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Article
A Longitudinal Model for Functional Connectivity Using Resting-State fMRI
NeuroImage (2018)
  • Brian Hart, University of Minnesota - Twin Cities
  • Ivor Cribben, University of Alberta
  • Mark Fiecas, University of Minnesota
Abstract
Many neuroimaging studies collect functional magnetic resonance imaging (fMRI) data in a longitudinal manner. Repeated measures data calls for a longitudinal model which properly accounts for the natural correlation present in the data. In this work, we build a longitudinal functional connectivity model using a variance components approach. First, for all subjects' visits, we account for the autocorrelation inherent in the fMRI time series data using a non-parametric technique. Second, we use a generalized least squares approach to estimate the within-subject variance component shared across the population, the connectivity network, and the connectivity network's longitudinal trend. Our novel method seeks to account for the within-subject dependence across multiple visits, the variability due to the subjects being sampled from a population, and the autocorrelation present in fMRI data, while restricting the number of parameters in order to make the method computationally feasible and stable. We utilize a permutation testing procedure to draw valid inference on group differences in baseline connectivity and change in connectivity over time between a set of patients and a comparable set of controls. To examine performance, we run a series of simulations and apply the model to longitudinal fMRI data collected from the Alzheimer's Disease Neuroimaging Initiative (ADNI) database.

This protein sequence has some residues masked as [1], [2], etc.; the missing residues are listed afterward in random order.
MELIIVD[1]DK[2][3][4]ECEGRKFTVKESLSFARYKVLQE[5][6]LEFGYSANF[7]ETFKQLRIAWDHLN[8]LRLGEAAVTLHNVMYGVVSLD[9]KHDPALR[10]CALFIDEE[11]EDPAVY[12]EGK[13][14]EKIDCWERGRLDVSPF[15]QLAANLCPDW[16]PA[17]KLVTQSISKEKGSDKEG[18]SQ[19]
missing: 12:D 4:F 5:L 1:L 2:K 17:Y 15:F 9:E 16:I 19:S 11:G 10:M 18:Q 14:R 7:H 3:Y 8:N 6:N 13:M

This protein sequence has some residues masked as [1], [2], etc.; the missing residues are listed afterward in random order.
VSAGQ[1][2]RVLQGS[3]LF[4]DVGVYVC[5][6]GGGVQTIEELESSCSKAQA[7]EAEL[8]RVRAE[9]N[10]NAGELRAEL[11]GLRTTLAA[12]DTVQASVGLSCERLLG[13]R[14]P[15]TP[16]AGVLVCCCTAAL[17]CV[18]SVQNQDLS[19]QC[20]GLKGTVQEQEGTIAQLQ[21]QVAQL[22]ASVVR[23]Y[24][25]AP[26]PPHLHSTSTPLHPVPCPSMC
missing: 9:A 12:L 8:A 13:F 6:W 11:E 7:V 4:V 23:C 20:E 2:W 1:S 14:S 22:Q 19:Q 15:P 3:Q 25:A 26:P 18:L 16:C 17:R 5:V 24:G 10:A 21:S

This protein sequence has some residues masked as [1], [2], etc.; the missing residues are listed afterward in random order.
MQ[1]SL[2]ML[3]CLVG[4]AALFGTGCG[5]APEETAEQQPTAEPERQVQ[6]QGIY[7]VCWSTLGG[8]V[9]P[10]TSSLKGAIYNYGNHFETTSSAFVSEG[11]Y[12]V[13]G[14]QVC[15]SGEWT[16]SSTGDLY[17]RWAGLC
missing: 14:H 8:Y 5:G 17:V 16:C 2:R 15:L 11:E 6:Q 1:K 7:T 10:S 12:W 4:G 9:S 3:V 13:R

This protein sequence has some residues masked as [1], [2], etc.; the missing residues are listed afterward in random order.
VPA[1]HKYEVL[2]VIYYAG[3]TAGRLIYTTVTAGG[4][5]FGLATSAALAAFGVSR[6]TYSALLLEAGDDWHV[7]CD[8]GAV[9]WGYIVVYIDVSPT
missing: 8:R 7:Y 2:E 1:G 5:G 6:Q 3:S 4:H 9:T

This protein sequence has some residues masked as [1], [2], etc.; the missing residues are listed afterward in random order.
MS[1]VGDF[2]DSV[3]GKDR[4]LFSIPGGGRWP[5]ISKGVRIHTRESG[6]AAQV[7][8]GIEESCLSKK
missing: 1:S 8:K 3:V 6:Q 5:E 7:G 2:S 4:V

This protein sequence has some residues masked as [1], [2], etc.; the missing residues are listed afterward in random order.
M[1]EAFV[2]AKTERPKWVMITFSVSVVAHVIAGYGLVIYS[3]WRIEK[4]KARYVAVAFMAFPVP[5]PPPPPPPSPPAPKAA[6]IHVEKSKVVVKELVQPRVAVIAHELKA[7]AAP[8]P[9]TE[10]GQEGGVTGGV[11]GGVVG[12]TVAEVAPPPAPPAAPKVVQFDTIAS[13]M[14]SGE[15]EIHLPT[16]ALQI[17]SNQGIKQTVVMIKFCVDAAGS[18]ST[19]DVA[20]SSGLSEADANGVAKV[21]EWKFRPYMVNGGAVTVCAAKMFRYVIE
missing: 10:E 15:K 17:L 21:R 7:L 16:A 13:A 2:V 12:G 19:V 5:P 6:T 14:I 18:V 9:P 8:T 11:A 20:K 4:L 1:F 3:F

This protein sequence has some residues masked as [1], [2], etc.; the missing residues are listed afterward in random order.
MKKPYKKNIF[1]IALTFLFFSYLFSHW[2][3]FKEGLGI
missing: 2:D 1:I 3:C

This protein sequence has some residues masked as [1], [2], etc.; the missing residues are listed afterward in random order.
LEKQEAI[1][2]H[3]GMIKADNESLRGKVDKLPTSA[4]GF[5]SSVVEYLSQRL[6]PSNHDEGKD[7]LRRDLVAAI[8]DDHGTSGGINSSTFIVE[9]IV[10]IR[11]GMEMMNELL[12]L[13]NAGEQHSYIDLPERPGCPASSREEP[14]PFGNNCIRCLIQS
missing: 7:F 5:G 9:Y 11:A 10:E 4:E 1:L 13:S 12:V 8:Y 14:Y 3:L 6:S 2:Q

Software available here: https://github.com/mfiecas/longitudinalFC
Keywords
  • longitudinal,
  • fMRI,
  • functional connectivity,
  • temporal autocorrelation
Publication Date
2018
DOI
doi.org/10.1016/j.neuroimage.2018.05.071
Citation Information
Hart, B., Cribben, I., Fiecas, M., & Alzheimer's Disease Neuroimaging Initiative. (2018). A longitudinal model for functional connectivity networks using resting-state fMRI. NeuroImage, 178, 687-701. doi.org/10.1016/j.neuroimage.2018.05.071